Welcome to M.A. Jean-Charles Psychotherapy and Consulting LLC Updates and Blogs
Effective noon on Tuesday March 24, 2020, Governor Baker has ordered that all non-essential businesses cease in-person operationsthrough April 7, 2020. A list of essential businesses can be found here. M.A. Jean-Charles Psychotherapy and Consulting LLC is providing psychotherapy clients to meet via HIPAA-secure videoconference, rather than via our usual in-person meetings as an option to all clients.
We understand that there are many unknowns about COVID-19 and
intend to be consistent with public health goals around reducing the spread of COVID-19 such that it does not overwhelm healthcare resources. Research on telehealth (psychotherapy via teleconference, also referred to as tele-psychology) has shown to be generally as effective as face-to-face meetings. We believe that the use of telepsychology at this time will be a way to protect individual and public health as well as support good treatment progress and outcomes. To participate in telepsychology, you will need the following resources:
- A room or space that is private and feels comfortable for you (and your family, as applicable) to participate in therapy
- One of the following items:
- Desktop computer with a webcam and speakers
- Laptop computer with built-in webcam and speakers
- Tablet device with built-in webcam and speakers
- Smartphone (Note: To use a smartphone, you must first download Telehealth by SimplePractice – available for iOS or Android in the app store)
- An internet connection
We acknowledge that some clients may not feel comfortable with telehealth as a treatment modality, or have the necessary equipment, internet access, or confidential space to participate in a telehealth session. We know this is not an ideal setting to cultivate a productive therapeutic relationship. We hope this is not too much of an imposition, but we believe this is the best decision for keeping clients as well as the community safe. In order to participate in telepsychology, you will need the following resources:
- Perform routine environmental cleaning: Routinely clean all frequently touched surfaces in the workplace, such as workstations, countertops, and doorknobs. Use the cleaning agents that are usually used in these areas and follow the directions on the label.
- Provide disposable wipes so that commonly used surfaces (for example, doorknobs, keyboards, remote controls, desks) can be wiped down by visitors before each use.
- Maintain at least 6 feet distance between yourself and clients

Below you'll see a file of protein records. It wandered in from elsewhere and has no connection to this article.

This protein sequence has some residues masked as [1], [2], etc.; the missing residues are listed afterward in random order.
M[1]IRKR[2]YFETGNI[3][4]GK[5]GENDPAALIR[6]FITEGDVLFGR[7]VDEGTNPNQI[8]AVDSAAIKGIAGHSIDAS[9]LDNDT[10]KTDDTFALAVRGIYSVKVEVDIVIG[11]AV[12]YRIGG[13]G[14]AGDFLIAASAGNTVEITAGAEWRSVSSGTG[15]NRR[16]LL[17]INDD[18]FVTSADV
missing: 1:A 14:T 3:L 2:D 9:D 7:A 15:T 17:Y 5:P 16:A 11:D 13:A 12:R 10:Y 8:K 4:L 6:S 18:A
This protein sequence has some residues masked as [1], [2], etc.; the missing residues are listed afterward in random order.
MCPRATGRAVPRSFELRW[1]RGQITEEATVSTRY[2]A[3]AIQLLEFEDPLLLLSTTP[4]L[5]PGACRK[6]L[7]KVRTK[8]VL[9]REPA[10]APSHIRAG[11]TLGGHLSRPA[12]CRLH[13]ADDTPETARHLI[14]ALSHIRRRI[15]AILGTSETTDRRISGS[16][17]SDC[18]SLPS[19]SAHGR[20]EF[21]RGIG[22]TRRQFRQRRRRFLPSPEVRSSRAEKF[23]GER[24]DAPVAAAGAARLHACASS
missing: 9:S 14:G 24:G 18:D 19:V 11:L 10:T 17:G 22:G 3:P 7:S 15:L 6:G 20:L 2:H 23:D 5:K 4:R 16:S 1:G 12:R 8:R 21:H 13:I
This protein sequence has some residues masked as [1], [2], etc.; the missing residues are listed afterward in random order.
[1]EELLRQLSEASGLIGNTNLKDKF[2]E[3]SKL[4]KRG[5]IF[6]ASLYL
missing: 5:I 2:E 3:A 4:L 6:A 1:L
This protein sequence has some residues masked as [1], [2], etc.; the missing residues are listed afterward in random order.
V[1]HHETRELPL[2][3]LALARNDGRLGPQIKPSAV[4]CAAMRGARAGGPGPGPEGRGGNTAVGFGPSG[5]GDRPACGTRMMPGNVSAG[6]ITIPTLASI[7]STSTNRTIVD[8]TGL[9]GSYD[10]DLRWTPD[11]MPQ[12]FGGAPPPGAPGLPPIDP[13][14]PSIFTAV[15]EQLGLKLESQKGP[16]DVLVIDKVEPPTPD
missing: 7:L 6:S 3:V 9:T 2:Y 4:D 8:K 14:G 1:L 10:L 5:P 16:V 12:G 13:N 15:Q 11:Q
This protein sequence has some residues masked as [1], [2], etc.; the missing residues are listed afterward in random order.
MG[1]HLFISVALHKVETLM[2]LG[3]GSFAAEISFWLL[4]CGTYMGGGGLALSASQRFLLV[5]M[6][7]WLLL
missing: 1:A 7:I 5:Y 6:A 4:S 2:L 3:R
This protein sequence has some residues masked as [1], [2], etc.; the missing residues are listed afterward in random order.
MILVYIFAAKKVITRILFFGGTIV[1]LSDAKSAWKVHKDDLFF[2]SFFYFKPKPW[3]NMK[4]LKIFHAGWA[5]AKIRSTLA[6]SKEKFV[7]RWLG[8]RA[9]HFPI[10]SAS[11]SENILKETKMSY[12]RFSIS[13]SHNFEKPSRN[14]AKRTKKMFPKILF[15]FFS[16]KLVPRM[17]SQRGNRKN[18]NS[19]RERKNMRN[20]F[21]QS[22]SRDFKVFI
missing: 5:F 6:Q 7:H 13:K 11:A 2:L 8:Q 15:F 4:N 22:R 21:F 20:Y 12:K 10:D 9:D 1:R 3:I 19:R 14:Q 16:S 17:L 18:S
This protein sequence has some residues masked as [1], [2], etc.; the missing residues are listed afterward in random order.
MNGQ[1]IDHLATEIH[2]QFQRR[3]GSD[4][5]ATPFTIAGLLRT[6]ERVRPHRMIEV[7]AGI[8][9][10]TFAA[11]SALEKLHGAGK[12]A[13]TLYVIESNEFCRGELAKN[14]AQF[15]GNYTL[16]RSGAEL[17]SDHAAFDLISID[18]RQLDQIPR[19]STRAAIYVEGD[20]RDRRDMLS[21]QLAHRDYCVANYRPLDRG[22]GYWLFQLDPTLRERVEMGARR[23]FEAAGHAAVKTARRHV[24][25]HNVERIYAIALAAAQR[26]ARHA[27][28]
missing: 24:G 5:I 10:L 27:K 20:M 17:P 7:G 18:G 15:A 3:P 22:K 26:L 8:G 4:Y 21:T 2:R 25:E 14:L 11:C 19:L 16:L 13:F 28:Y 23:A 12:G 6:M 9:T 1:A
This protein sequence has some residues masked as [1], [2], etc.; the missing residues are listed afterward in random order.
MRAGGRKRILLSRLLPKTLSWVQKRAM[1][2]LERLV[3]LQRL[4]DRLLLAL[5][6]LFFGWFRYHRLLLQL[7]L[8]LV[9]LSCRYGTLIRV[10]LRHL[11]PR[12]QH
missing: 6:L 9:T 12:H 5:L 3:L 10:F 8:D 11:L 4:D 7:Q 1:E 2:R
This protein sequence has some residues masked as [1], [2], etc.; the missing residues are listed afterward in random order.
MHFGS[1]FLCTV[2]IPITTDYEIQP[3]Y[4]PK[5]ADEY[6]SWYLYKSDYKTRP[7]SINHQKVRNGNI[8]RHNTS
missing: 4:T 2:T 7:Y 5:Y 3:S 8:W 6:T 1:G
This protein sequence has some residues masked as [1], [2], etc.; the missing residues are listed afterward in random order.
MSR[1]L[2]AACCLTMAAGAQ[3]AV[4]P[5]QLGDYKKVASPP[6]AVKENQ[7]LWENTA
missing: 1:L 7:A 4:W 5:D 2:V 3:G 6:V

- Required telehealth for clients who feel unwell, even with mild symptoms such as headache and slight runny nose, until they recover.
For more information on COVID-19, please see the links below:
No Surprises Law
Effective January 1, 2022, the “No Suprise” Act became effective. Under the law, health care providers need t to be transparent in medical costs and protect clients from “surprise” medical bills caused by out-of-network care. The bill requires therapists to:
- Prohibiting balance billing or surprise billing (i.e., when a health care provider bills a patient for the difference between the amount the provider charges and the amount the insurance pays) for out-of-network providers in an in-network facility
- Requiring a good faith estimate (GFE) of expected costs before scheduled services for uninsured and self-pay clients
- Ensuring continuity of care and accuracy of provider directories
Good Faith Estimate Billing (GFE)
A therapist is required to a GFE for uninsured and self-pay clients before services are rendered. The GFE is just an estimate; it is not legally binding and may change. However, if the actual charge is more than $400 above the estimate, the client has the right to dispute the charge through the new patient-provider dispute resolution process.
Continuity of care and provider directories
If a counselor’s contractual relationship with a client’s insurance ends (i.e., they are no longer in-network with the insurer) per the law, they must continue to accept the in-network rate for 90 days after the health plan or issuer notifies the client of the change in network status. This law also stipulates that health care providers who have a contractual relationship with an insurer must submit up-to-date provider directory information to the insurer. And providers must reimburse insured clients who inadvertently relied on an incorrect provider directory and received out-of-network care or paid more than the in-network sharing amount.
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